In conclusion, we present this case in order to complement CFTR gene mutations data of Chinese children with cystic fibrosis and improve clinicians' understanding of this disease in China. Besides, with the development of molecular biology technology, gene detection was expected to play an important role in the early diagnosis, early treatment, and prognosis improvement of the disease.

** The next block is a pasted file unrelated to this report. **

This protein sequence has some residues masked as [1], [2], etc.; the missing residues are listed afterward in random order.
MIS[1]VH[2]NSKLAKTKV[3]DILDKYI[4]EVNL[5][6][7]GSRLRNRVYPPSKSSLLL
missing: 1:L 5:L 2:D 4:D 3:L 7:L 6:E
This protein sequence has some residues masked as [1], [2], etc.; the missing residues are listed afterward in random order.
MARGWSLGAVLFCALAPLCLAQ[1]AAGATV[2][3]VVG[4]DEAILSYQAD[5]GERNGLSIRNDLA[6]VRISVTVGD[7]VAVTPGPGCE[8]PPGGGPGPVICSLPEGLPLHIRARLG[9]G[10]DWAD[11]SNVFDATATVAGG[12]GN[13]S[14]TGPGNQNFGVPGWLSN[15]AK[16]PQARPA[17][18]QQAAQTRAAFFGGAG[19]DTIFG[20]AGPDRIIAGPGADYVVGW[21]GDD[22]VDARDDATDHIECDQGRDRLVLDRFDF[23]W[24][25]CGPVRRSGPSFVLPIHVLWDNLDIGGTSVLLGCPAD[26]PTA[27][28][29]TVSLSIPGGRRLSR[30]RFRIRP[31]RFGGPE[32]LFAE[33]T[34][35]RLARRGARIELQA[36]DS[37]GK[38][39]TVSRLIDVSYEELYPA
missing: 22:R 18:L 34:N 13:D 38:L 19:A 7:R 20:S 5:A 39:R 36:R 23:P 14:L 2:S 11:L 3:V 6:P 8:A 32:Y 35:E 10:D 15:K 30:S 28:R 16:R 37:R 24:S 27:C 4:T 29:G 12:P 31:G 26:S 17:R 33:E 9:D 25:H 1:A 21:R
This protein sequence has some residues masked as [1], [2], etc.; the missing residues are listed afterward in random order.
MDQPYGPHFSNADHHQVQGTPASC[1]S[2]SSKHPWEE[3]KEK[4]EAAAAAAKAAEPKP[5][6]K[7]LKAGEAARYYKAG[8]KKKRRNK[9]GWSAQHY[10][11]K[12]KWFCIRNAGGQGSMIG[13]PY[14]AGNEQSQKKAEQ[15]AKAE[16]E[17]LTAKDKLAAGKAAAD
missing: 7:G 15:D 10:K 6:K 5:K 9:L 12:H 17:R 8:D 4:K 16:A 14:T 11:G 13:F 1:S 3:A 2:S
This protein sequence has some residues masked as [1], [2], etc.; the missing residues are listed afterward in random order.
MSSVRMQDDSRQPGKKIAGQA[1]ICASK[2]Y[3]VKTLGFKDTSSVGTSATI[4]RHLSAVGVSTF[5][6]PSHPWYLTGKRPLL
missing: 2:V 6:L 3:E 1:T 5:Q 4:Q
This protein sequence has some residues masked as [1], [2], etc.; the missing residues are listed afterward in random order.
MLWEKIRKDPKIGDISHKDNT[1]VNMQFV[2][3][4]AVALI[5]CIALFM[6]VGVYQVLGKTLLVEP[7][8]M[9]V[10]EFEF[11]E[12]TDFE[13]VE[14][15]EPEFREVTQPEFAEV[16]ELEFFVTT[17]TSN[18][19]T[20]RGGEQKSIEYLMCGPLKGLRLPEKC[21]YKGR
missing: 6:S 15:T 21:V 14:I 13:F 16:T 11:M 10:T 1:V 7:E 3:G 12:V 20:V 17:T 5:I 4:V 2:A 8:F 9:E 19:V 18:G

Background: Bronchiolitis is a viral respiratory illness most commonly caused by respiratory syncytial virus (RSV). COVID-19 disrupted typical patterns of viral transmission. Our study aimed to compare low value care for bronchiolitis in a tertiary emergency department (ED) in the United States over the previous five years. Methods: This was a descriptive cohort study through a retrospective chart review from 2017-2022 analyzing ED visits for bronchiolitis including disposition, disease severity, chest radiographs, albuterol, and high flow nasal cannula. A year was a 12 month period from March to February. Results: In the three years prior to the pandemic, there were over 2000 ED visits for bronchiolitis per year (3.1% of all ED visits), which decreased to 450 visits for bronchiolitis (1% of all visits) in 2020. Human rhino/enterovirus was the most common virus detected (92%). Admission rates, albuterol use, high flow nasal cannula use, and chest radiographs were all higher during the first year of the pandemic. The summer of 2021 had the highest visits across the 5 study years (2743, 4.0% of all visits) with a return to previous rates of resource utilization. Conclusions: During the early pandemic, measures to halt the spread of COVID-19 also altered the transmission of RSV and emergency visits for bronchiolitis. There was an increase in lower value care while the volume was low and rhinovirus was the dominant virus detected. As restrictions lifted in 2021, there was a large resurgence of RSV in the atypical summer months with a return of previous rates of resource utilization.